IMPORTANT DISCLAIMERS: The purpose of this blog is for entertainment and information purposes. Vessel description(s), if any, is/are provided in good faith and believed to be correct and accurate but no assurances, warranties or representations are made herewith. Any vessel description(s) is/are provided for entertainment purposes only. We assume no responsibility whatsoever for any errors / omissions in vessel description.

Access to this blog signifies the reader’s irrevocable acceptance of this disclaimer. No part of this blog can be reproduced by any means and under any circumstances, whatsoever, in whole or in part, without proper attribution or the consent of the copyright and trademark holders of this website. To purchase rights or merchandise of high resolutions images and art presented here, please visit www.karatzas.nyc or email < info [at] BMKaratzas.com >. Thank you for the consideration.

Images of MV ‘SBI Phoenix’ Sailing Upstream in the Mississippi River

Drybulk Vessel MV ‘SBI Phoenix’ Sailing Upstream in the Mississippi River Ultramax 63,350 DWT, Bulk Carrier, built in 2017 at Chengxi Shipyard

VESSEL IDENTIFICATION & DESCRIPTION: Launch Name was SBI Phoenix. Ultramax Bulker, Call Sign D5LK8, IMO Number 9714680, Hull Number CX0656. Built at Chengxi Shipyard delivered in Jan 2017, Liberia Flagged, China, DNV GL Classed. Length Overall of 199.99 m., Length Between Perpendiculars of 194.50 m., Draught of 13.32 m., Moulded Depth of 18.50 m., Beam of 32.26 m., 62.30 Tonnes per Centimetre Immersion, Gross Tonnage of 36,421, Tonnage of 21,301 International Net and 62,370 Dwt (long). Design Dolphin 64 by SDARI.

VESSEL’S MANAGERS / OWNERS: Owner: Scorpio Bulkers, Monaco. Scorpio Bulkers is a group company of Scorpio Group. Technical Manager: Optimum Marine Management Ltd., Greece. Registered Owner: SBI Phoenix Shipping Co Ltd.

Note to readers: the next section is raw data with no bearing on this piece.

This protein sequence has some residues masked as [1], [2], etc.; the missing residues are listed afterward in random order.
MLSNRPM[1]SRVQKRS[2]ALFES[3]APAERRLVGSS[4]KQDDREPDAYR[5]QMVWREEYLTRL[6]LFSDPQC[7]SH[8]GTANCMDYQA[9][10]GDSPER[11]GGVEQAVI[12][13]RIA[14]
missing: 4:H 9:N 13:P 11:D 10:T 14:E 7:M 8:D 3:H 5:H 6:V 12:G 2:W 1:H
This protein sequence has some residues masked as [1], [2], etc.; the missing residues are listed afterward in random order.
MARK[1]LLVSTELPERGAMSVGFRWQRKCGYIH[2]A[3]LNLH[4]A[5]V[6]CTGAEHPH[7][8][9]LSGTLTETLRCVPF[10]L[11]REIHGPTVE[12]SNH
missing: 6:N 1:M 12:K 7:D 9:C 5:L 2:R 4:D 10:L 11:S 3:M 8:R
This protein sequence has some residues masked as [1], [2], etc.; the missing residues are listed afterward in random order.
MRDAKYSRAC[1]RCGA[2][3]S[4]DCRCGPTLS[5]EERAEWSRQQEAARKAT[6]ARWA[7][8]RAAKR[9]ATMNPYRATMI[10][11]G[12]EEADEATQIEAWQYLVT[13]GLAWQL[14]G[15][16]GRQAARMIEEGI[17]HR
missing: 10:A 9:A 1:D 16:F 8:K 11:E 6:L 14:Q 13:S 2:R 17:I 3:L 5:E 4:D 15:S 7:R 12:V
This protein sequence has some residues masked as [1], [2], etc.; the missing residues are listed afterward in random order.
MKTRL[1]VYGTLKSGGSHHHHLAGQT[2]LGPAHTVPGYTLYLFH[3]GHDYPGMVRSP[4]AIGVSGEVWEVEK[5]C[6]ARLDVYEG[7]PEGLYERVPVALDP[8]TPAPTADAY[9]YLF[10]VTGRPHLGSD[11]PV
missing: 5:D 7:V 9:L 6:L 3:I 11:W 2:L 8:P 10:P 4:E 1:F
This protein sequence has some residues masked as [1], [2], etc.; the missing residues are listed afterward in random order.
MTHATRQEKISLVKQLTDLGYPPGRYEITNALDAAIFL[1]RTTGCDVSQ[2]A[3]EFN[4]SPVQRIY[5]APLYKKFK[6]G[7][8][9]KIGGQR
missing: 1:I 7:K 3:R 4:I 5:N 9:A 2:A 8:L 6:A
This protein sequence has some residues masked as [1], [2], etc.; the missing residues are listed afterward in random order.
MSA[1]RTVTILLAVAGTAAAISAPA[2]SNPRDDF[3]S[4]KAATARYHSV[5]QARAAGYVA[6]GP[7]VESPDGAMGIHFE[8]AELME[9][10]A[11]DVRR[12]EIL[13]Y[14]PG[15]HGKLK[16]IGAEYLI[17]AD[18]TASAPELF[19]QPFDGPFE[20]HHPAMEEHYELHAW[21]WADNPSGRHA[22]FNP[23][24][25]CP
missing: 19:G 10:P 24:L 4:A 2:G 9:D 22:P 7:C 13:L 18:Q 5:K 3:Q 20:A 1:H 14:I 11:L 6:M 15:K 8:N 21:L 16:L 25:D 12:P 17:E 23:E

COMMERCIAL DETAILS: Grain Capacity of 77,788 cu.m., Bale Capacity of 73,680 cu.m., Fore & aft hatches, Hydraulically operated, 5 Holds, 5 Hatches, 4 Cranes (Centreline) with SWL 30 tons.

POWER & PROPULSION:
MAIN ENGINE: 1 x Diesel – MAN B. & W. 5G60ME-C9.2 – 2-stroke 5-cyl. 600mm x2790mm bore/stroke 13,400mkW total at 97rpm.
AUXILIARY: 3 x Aux. Diesel Gen. – MAN Energy Solutions 6L23/30H Mk.2 – 4-stroke 6-cyl. 225mm x 300mm bore/stroke 2,340mkW total at 720rpm driving 3 x AC generator(s) at 60Hz.
PROPULSOR: 1 x FP Propeller (Aft Centre) (mechanical), 97rpm.
OTHER ENGINE EQUIPMENT: 1 x Screw Shaft. 1 x Steering Gear.
ENVIRONMENTAL EQUIPMENT: 1 x Exhaust Scrubber – SOx – 2019 installation year. 2 x BWTS – Ballast Water Treatment System – Qingdao Headway HMT-1000.
EMERGENCY: 1 x Emergency Diesel Gen. – Cummins Inc 6CT8.3-D(M) – 4-stroke 6-cyl. 114mm x 135mm bore/stroke 140mkW total at 1,800rpm driving 1 x AC generator(s) at 60Hz.


Images of tanker MT ‘STI Lauren’, owned by the Scorpio Group, can be found here from Vessel’s port call in New York in the fall of 2018.


Dolphin 64 Design by SDARI, picture of ultramax drybulk vessel MV ‘SBI Phoenix’ sailing upriver in the Mississippi River towards New Orleans, Louisiana. Image credit: Karatzas Images

Dolphin 64 Design by SDARI, picture of ultramax drybulk vessel MV ‘SBI Phoenix’ sailing upriver in the Mississippi River towards New Orleans, Louisiana. Image credit: Karatzas Images

In fully laden condition, deep in the water… Dolphin 64 Design by SDARI, picture of ultramax drybulk vessel MV ‘SBI Phoenix’ sailing upriver in the Mississippi River towards New Orleans, Louisiana. Image credit: Karatzas Images

Dolphin 64 Design by SDARI, picture of ultramax drybulk vessel MV ‘SBI Phoenix’ sailing upriver in the Mississippi River towards New Orleans, Louisiana. Image credit: Karatzas Images

Dolphin 64 Design by SDARI, picture of ultramax drybulk vessel MV ‘SBI Phoenix’ sailing upriver in the Mississippi River towards New Orleans, Louisiana. Image credit: Karatzas Images

Interesting bow wave formation… Dolphin 64 Design by SDARI, picture of ultramax drybulk vessel MV ‘SBI Phoenix’ sailing upriver in the Mississippi River towards New Orleans, Louisiana. Image credit: Karatzas Images

Interesting bow wave formation… Dolphin 64 Design by SDARI, picture of ultramax drybulk vessel MV ‘SBI Phoenix’ sailing upriver in the Mississippi River towards New Orleans, Louisiana. Image credit: Karatzas Images

Dolphin 64 Design by SDARI, picture of ultramax drybulk vessel MV ‘SBI Phoenix’ sailing upriver in the Mississippi River towards New Orleans, Louisiana. Detail of the accommodation and the chimney stack. Image credit: Karatzas Images

Dolphin 64 Design by SDARI, picture of ultramax drybulk vessel MV ‘SBI Phoenix’ sailing upriver in the Mississippi River towards New Orleans, Louisiana. Detail of the portside aft quarter. Image credit: Karatzas Images